Until a few years ago and the rebirth of this part of Bermondsey, Shad Thames was a no go area for anyone not connected to the warehousing that once thrived here. These beautiful buildings, mostly ‘luxury flats’ these days or offices, were derelict and crumbling. They were merely a reminder of what was once a bustling group of wharves on the ‘Pool of London’.
There was a post apocalyptic or dystopian feel to the area. So much so that many films and TV companies used Shad Thames to portray this in their shoots, including Dr Who and the Daleks. The area has been gentrified and people live here now, where once commerce and industry prevailed, but at least many of the buildings were saved and are in use today.
There are various ideas as to where the name Shad Thames arose, but it’s probably either a corruption of ‘St John’s at Thames’ when the knights of St John owned the land here and built a church, or the name of the fish that was once abundant here called the Shad. Shad Thames is today the name of the street and the surrounding area.
Butler’s wharf, once the largest warehouse complex in London, still stands and takes up the riverside side of Shad Thames, and also the southern side where the complex continued up to Gainsford Street. These structures were completed in 1873, are now grade II listed, and were originally built to house a chocolate factory, but moved on to store tea, coffee, and an astounding array of herbs and spices from around the world.
Owner Mr Butler once advertised in the Times for interested parties to come and view exotic goods for sale aboard a stranded ship that had just returned from Jamaica. His advert included items such as Rum, loose cotton, ginger, Nicaraguan and mahogany wood. Next to Hay’s, Butler’s was the second most important wharf in London, and dealt in grain, sugar, cloves, cinnamon, rubber and tapioca.
Butler’s wharf was an incredibly busy and important place for nearly 100 years, but by the late 1960’s and early 1970’s, along with all the wharves and docks, began to see a decline in their business practice. This of course was mainly due to containerisation and the enlarging of Tilbury Dock further east.
In 1972, Butler’s finally closed after 99 years, and for the next 15 years the area fell into rapid decline. Buildings crumbled and nobody came here, it was an inner city desert. This scenario ws played out on the north side of the Thames at Wapping, in what was a carbon copy situation.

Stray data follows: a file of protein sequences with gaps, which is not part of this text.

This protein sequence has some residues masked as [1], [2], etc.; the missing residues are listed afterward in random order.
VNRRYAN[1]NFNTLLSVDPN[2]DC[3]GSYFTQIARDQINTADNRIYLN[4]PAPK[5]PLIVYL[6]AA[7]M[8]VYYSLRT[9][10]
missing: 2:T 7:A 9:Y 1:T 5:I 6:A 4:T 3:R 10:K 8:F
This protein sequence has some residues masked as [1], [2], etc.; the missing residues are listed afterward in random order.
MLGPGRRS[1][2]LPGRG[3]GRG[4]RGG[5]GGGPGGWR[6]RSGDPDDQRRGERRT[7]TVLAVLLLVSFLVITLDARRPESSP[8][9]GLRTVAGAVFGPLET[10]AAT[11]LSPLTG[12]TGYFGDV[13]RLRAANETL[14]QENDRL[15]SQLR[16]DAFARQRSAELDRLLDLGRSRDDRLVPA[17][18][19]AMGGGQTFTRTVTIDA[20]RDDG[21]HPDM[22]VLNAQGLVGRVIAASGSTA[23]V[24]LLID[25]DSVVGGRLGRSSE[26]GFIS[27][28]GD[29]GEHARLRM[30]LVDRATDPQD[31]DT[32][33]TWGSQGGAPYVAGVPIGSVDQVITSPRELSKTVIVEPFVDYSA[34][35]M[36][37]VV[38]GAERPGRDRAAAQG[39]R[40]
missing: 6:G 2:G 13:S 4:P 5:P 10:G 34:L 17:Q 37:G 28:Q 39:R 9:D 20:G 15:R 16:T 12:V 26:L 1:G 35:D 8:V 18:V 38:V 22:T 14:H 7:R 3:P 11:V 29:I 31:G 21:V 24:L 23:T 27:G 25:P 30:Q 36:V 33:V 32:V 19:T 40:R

Rents were incredibly cheap and eagle eyed property developers saw a chance to cash in on Thatcher’s ‘upwardly mobile Britain’. Spaces were bought for next to nothing, done up into warehouse flats, and sold at huge profit. The new owners/tenants were offered inner city living with amazing views of the river, and it is said that when the warehouses were converted, the aromas of the goods once stacked high, were always present in the old timbers used in the building.
Some of the first ‘new generation’ of Shad Thames residents included artist David Hockney, and filmmaker Derek Jarman. Designer Terrence Conran moved in and opened his design museum here, although he has since moved ‘back west’ to Kensington.
The regeneration of Shad Thames has continued for many years and it’s now possible to take the Thames Path along much of the river, allowing for amazing views upstream and downstream, and also to the equally regenerated Wapping on the opposite shore. It’s all restaurants and bars down here today, and of course most who live here have no connection with the past, but in my opinion the area has changed for the better, although I definitely wouldn’t want to live here.
The glorious connecting walkways above Shad Thames are remnants of London’s largest warehouse complex, and once rattled with barrels of rum, crates of coriander, and sacks of sugar passing continually over them between buildings.
It’s a lot quieter down here today than it’s been for a couple of hundred years, but tourists trickle down this far now, some even making it into Bermondsey proper, and that can’t be a bad thing!